(22 / 23)^4 = .8371039268

(22 / 23)^8 = .7007429843

(22 / 23)^16 = .49104073

(22 / 23)^32 = .2411209985

(22 / 23)^64 = .0581393359

(22 / 23)^128 = .0033801824

Thus after about 128 scattering events a 3 MeV neutron has lost sufficient energy to drop to 10 keV.

Since scattering takes place in a 3 dimensional random walk the required thickness of liquid sodium required to provide this energy loss along a single axis is:

[(128)^0.5 X (.1572 m / 3^0.5)] = **1.03 m**

For neutrons with energies of less than 10 keV the average sodium atom absorption cross section is 0.310 barns = 0.31 X 10^-28 m^2 and the scattering cross section is 122.68 barns.
Hence the probable number of scatters before absorption is 122.68 / .31 = **395.74**.

The density of liquid sodium is 927 gm / lit. The atomic weight of sodium is 23. Avogadro's number is 6.023 X 10^23 atoms / mole. Hence the range Ls between scatters in liquid sodium for neutrons with midrange energies less than 10 keV is given by:

Ls = 1 / [927 gm / lit X 1000 lit /m^3 X 1 mole / 23 gm X 6.023 X 10^23 atoms / mole X 122.68 X 10^-28 m^2 / atom]

= 23 m / [927 X 1000 X 6.023 X 10^23 X 122.68 X 10^-28]

= 23 m / [9.27 X 6.023 X 122.68]

= **.003357 m**

Hence the expected distance along one axis that a neutron travels before absorption is:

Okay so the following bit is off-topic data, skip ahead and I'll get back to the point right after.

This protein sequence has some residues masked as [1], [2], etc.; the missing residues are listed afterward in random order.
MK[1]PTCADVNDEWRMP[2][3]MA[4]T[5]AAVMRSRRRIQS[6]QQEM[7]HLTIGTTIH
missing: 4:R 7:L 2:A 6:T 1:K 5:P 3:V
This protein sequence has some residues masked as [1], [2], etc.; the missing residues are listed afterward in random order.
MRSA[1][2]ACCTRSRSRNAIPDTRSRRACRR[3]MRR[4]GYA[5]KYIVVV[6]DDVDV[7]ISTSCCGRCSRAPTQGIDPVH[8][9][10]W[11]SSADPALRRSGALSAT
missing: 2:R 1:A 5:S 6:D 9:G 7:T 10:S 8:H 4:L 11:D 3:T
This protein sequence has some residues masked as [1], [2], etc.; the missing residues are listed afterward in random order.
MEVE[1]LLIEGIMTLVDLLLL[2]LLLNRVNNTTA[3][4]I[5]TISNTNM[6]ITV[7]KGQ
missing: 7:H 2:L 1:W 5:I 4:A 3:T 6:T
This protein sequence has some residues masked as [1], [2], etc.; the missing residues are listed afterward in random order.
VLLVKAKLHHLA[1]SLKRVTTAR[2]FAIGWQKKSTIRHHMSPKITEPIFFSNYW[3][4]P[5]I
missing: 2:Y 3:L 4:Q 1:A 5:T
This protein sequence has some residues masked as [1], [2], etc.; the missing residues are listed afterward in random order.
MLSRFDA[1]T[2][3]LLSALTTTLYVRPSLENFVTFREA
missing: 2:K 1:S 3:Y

(395.74)^0.5 X (.003357 m / 1.732) = **.0385 m**

However, after that distance there are still a lot of thermal neutrons. For thermal neutrons the scattering cross section is 3.090 b and the absorption cross section is 0.417 b.
Hence the average number of scatters before absorption is:

3.090 / 0.417 = 7.41 scatters.

The distance between scatters is:

Ls = 1 / [927 gm / lit X 1000 lit /m^3 X 1 mole / 23 gm X 6.023 X 10^23 atoms / mole X 3.090 X 10^-28 m^2 / atom]

= 23 m / [927 X 1000 X 6.023 X 10^23 X 3.090 X 10^-28]

= 23 m / [9.27 X 6.023 X 3.090]

= **0.1333 m**

Thus the expectation distance for thermal neutron travel along a single axis for a single scatter is:

0.1333 m / 1.732 = 0.07696 m

(N)^0.5 = 1.7 m / .07696 m

= 22.089

or

N = (22.089)^2 = 487.9

Assume that in 7.41 scatters the neutron flux is reduced by a factor of 2.71. Thus the neutron flux reduction factor is about:

exp (487.9 / 7.41) = exp(65.847)

which is sufficient.

**Thus a 2.8 m wide liquid sodium guard band around the reactor is sufficient for absorbing all emitted neutrons.**

**The issue with a breeder reactor is that as the breeding progresses neutrons start to be emitted by the blanket. To absorb all these neutrons we need 2.8 m of sodium between the outside edge of the blanket and the reactor wall and the heat exchange bundles. This issue substantially impacts the overall sodium pool dimensions.**

**Hence the corresponding liquid sodium pool dimensions are:
20 m diameter X 15.5 m deep**.

The neutrons exiting the reactor blanket vertically can avoid the sodium between the tubes by travelling through the fuel tube plenums. Hence there must be 3 m of liquid sodium both above and below the fuel tubes. The fuel tube end plugs may be subject to severe neutron irradiation.

This web page last updated November 23, 2018